static_string parameters, if the capacity of the strings differ. In my opinion, it’s pretty neat.
The aforementioned check that is performed in insert and replace also was the source of some serious headaches with respect to
constexpr support across implementations. When you mix in the requirement to support C++11, it gets even worse. The primary issue that presents itself is that comparing pointers with the built-in relational operators yield unspecified results when the pointers do not point to elements of the same array; evaluating such an expression is forbidden during constant evaluation. The usual workaround to this is to use the library comparison operators (i.e.
std::greater etc.), and in standardese land, it’s all good and well. However, on actual implementations, this won’t always work. For example, when using clang with libstdc++, the implementation for the library comparison operators casts the pointers to integer types and compares the resulting integers. If
__builtin_is_constant_evaluated is available it is used and the check is instead done using the built-in relational operators, but this was only implemented on clang quite recently and therefore cannot be used for the most part.
Figuring this out and finding a solution was quite a process, but eventually, I settled on a solution that gave the least unspecified results across implementations, provided good performance, and actually compiled. In essence, if
std::is_constant_evaluated or a builtin equivalent is available, we can use a neat trick involving the equality operator for pointers. Equality comparison for pointers almost never has unspecified results, so to check if the pointer falls within a range, we can iterate over every pointer value within that range and test for equality. This is only done during constant evaluation, so performance does not suffer. If the aforementioned functions cannot be used, or if the function is not evaluated within a constant evaluation, we use the built-in comparison operators for configurations where the library comparison operators don’t work in constant evaluation, and otherwise use the library comparison operators. Having a portable version of this check in the standard library wouldn’t be a terrible idea, so it may be something I will pursue in the future.
Another feature that took a little bit of time to get working were the
to_static_string overloads for floating-point types.
static_string does not enjoy the luxury of being able to increase capacity, so sticking to only using standard notation isn’t possible since floating-point types can represent extremely large values. To get the best of both worlds, we first attempt to use standard form and then retry using scientific notation if that fails. To match
std::to_string, the default precision of 6 is used for standard form - however, if we resort to scientific notation, we use the highest precision value possible based on the number of digits required to represent all the values of the type being converted, and the number of digits in its maximum mantissa value. As Peter Dimov noted several times, using the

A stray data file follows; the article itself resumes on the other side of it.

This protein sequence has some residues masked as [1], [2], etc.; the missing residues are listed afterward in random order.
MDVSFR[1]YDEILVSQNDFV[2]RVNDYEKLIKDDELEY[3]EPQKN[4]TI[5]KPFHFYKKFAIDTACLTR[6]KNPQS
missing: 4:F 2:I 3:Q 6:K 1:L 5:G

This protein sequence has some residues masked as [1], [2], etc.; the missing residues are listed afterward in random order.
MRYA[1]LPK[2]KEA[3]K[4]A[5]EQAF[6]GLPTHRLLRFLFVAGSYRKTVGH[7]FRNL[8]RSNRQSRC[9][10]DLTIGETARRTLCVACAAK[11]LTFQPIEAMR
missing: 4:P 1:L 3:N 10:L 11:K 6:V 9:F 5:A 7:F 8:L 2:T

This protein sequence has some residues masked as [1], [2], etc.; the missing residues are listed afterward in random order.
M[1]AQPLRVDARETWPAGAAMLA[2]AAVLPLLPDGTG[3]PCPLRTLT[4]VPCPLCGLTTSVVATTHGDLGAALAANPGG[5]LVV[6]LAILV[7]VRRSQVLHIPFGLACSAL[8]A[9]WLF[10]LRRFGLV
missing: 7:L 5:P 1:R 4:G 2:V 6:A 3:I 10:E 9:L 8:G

%g format specifier would be a preferable solution, so I may change this in the future.
The Prague meeting came and went (I did not attend), and unfortunately no progress was made on any of my papers. CWG was very busy finalizing C++20, so that left no time for a wording review of P1839, and I’m holding off on my other papers. I’m planning to attend the New York meeting in November representing The C++ Alliance (my first meeting, I’m excited!), and is where I will be presenting P1945, P1997, and a few others that are currently in the works. Outside of proposals, it was business as usual; finding and fixing several editorial issues, and filing a few defect reports. Most of the work I do focuses on fixing the core language, and generally improving the consistency of the wording, so this month I worked on fixing incorrect conventions, removing redundant wording, and a small rewrite of [dcl.meaning] on the editorial side of things. As for defect reports, they consisted of some small wording issues that weren’t quite editorial but didn’t have a significant impact on the language.
My experience working at the Alliance has been very positive thus far. Being a student, having flexible hours is fantastic, as I am able to adjust when I work based on my school workload. In the short amount of time I have spent working on Boost.JSON and Boost.StaticString, I have learned a lot, and continue to do so every day. Vinnie, Peter, and Glen always provide their invaluable feedback through reviews and answering questions, which is extremely helpful when working on projects of this scale with little experience. I consider the acceptance of Boost.StaticString into Boost to be my crowning achievement thus far, and I’m excited to see what kinds of cool projects I’ll be working on in the future.